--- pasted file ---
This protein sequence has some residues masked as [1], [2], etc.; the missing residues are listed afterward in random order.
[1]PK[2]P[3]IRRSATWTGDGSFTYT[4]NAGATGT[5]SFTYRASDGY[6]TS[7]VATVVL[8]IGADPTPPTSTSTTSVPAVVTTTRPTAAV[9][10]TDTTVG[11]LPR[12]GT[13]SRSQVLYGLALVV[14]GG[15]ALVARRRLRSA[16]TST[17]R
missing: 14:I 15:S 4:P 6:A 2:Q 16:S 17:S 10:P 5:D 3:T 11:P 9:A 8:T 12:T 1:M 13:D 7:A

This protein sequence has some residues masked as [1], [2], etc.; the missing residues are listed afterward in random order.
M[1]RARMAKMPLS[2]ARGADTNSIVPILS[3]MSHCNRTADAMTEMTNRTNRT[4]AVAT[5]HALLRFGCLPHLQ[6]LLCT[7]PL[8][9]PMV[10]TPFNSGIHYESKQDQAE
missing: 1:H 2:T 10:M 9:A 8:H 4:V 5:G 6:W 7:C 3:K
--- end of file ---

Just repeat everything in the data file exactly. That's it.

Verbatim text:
This protein sequence has some residues masked as [1], [2], etc.; the missing residues are listed afterward in random order.
[1]PK[2]P[3]IRRSATWTGDGSFTYT[4]NAGATGT[5]SFTYRASDGY[6]TS[7]VATVVL[8]IGADPTPPTSTSTTSVPAVVTTTRPTAAV[9][10]TDTTVG[11]LPR[12]GT[13]SRSQVLYGLALVV[14]GG[15]ALVARRRLRSA[16]TST[17]R
missing: 14:I 15:S 4:P 6:A 2:Q 16:S 17:S 10:P 5:D 3:T 11:P 9:A 8:T 12:T 1:M 13:D 7:A

This protein sequence has some residues masked as [1], [2], etc.; the missing residues are listed afterward in random order.
M[1]RARMAKMPLS[2]ARGADTNSIVPILS[3]MSHCNRTADAMTEMTNRTNRT[4]AVAT[5]HALLRFGCLPHLQ[6]LLCT[7]PL[8][9]PMV[10]TPFNSGIHYESKQDQAE
missing: 1:H 2:T 10:M 9:A 8:H 4:V 5:G 6:W 7:C 3:K